Composer’s Blog #3
I discovered a book at one of our campsites. On the front cover it read, “Please do not burn me or any part of me. I am history for all to read. Feel free to add to this sacred book and be a part of history. Enjoy and happy trails!” I was ecstatic to discover a diary that had passed through so many hands. To be shared without being copied or transcribed. Though the once blank pages had all been filled by pen and ink. I think I’ll share my adventure here, and be a part of history.
Day one, we left our car and belongings to the company of a lonely rustling tree. In front of us all I could see was a never ending range of mountains looming far ahead. I slowly lost track of the miles we traversed as we: snaked along the river bed, rolled over mountains, and weaved our way through a forest of trees. When I stumbled into camp that night I almost walked right past it without a second glance if not for the oddly shaped circle of rocks. A fire soon blazed from the pit that designated our arrival. Welcoming us to eat and sleep under a canopy of stars.
Day two, the numerous lines that rippled on the map foreshadowed the days hike. It was grueling and strenuous. Every mountain that we conquered had another to take its place. This monotonous pattern continued well into the afternoon when I stopped for lunch. But now as I spun around I was the looming giant that had intimidated me before. I could see the ocean and the forest and the mountains to the south. To the north stood nothing between me and the sky. It was an easy descent to our campsite that night. As we made our way into the shadows of the cliffs the climate shifted to allow for patches of snow, and shivers throughout the night.
Day three, we were to leave the mountains behind for the wide expanse of the valley. The only sign of life was a squirrel that seemed sad at our departure. It was easier now to lose myself. Thoughts would cease in place of rhythmic footsteps. We traversed the valley to be confronted by another mountain. We once again reached the top to look down upon the puny mountains behind us. Putting all my sore muscles aside to admire what I had accomplished. I could hear running water and we soon came upon a river separating us and our campsite. We hopped from rock to rock trying to avoid the drenched clothing that seemed inevitable. As the sun was setting I immediately spotted our campsite. This was no pile of rocks in the wilderness. It had huts, shelters, running water, and a bed! By which I mean there was a bed frame with rusty springs. I can’t remember what I was most thankful for but it was here that I found the book written by all the wanderers before me.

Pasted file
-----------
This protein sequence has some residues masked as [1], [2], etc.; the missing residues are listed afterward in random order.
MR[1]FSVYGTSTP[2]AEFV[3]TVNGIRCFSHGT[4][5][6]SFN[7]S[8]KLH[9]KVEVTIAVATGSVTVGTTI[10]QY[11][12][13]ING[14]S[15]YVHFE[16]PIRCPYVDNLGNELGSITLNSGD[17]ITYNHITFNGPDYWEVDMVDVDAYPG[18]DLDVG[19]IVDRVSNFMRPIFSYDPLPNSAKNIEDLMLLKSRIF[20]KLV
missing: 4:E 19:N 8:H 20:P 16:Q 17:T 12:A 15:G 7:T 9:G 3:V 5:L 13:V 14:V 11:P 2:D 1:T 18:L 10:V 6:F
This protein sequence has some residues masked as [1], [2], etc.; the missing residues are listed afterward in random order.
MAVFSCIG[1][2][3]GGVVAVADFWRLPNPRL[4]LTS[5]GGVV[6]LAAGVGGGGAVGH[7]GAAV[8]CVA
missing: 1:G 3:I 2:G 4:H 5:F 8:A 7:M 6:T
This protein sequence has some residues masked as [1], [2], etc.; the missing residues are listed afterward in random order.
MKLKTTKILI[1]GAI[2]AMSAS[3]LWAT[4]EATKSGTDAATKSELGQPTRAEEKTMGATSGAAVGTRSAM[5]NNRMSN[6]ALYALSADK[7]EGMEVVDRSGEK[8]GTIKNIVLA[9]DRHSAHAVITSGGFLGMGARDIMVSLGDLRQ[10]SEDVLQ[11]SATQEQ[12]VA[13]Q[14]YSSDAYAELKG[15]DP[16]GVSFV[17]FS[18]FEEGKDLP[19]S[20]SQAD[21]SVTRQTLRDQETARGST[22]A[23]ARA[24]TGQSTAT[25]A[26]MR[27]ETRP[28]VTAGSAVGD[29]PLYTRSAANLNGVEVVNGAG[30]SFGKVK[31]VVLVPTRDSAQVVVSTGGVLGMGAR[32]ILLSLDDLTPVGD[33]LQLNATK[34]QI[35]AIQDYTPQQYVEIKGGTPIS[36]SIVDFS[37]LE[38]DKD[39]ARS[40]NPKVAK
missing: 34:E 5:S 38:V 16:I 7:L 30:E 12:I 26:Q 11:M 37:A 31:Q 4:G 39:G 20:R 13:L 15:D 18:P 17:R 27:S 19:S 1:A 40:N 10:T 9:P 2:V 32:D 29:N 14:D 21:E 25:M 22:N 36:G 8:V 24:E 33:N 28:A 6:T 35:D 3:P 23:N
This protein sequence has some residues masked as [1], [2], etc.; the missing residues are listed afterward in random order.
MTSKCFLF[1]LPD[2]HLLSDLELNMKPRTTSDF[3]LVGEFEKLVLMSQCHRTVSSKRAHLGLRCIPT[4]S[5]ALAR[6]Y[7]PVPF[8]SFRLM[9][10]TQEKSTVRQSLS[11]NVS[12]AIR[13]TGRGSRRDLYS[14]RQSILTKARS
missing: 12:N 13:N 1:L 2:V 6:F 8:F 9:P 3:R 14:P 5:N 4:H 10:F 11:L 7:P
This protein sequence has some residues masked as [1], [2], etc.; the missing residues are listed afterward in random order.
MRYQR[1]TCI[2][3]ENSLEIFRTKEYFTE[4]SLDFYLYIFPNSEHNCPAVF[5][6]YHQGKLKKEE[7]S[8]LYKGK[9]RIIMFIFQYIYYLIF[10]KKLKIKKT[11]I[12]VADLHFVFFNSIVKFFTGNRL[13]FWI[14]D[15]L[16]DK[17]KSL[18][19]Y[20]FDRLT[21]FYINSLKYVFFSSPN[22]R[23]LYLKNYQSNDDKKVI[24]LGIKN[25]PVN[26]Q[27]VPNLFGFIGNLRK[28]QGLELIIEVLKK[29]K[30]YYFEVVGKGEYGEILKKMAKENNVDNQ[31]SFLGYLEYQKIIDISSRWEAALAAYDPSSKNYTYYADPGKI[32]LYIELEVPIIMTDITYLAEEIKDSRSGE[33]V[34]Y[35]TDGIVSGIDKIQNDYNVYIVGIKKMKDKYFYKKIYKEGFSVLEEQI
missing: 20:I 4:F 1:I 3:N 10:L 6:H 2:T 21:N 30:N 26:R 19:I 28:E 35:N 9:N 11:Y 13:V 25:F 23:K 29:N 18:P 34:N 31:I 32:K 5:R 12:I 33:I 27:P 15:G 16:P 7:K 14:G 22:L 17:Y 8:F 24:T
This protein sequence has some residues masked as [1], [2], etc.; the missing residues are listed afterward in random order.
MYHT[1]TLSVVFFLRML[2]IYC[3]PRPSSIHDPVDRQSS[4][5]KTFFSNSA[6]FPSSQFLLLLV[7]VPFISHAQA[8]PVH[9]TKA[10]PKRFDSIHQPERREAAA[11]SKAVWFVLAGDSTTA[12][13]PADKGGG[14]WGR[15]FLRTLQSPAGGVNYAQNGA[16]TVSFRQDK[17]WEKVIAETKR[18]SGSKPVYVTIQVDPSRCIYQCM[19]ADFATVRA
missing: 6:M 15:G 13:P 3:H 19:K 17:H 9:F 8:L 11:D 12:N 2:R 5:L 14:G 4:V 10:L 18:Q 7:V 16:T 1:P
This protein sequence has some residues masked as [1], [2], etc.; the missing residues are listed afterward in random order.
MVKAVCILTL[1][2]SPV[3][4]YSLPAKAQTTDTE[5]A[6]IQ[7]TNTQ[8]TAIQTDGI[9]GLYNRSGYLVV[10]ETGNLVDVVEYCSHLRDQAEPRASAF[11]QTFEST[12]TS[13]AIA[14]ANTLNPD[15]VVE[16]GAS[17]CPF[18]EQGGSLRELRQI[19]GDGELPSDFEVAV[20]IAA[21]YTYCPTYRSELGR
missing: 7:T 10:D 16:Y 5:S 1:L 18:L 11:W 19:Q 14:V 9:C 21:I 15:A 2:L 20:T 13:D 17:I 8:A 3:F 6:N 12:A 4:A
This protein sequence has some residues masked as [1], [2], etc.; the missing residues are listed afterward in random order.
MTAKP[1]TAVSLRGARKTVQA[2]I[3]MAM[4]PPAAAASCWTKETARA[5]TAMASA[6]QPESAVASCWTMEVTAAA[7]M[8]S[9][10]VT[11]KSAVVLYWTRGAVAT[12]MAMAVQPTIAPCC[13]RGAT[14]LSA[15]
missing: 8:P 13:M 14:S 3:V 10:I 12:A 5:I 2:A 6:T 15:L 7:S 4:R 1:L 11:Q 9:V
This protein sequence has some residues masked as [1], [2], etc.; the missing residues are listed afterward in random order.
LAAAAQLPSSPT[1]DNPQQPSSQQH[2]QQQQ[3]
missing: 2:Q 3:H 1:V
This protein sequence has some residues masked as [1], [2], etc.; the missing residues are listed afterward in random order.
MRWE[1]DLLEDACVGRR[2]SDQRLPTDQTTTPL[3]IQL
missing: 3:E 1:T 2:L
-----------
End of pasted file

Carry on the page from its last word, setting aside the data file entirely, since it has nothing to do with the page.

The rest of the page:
Day four, I fought the chirping birds for what felt like an eternity. They danced in the treetops but still I refused to open my eyes. When the sun broke through the shattered window I stumbled out of bed. Being awake and being functional are two very different things. My legs did not seem to respond to my countless commands. Time was all I had to counteract the slow moving parts of my body. Bags packed. Sun blazing. We took off in search of our next shady residence.
Day five, this was the last day of my wilderness wanderings. I woke up driven to reach our destination where I would find a hot burrito waiting for me! The landscape flattened out as we left the Sespe National Forest as if even the mountains were helping us find our way.
Returning to civilization was easier than I thought it would be. Settling back into comfortable assumptions like automobiles and electricity to name a few. I am thankful though, that if only for a few days, I was able to hear the whispers of the trees. I only needed to open my ears.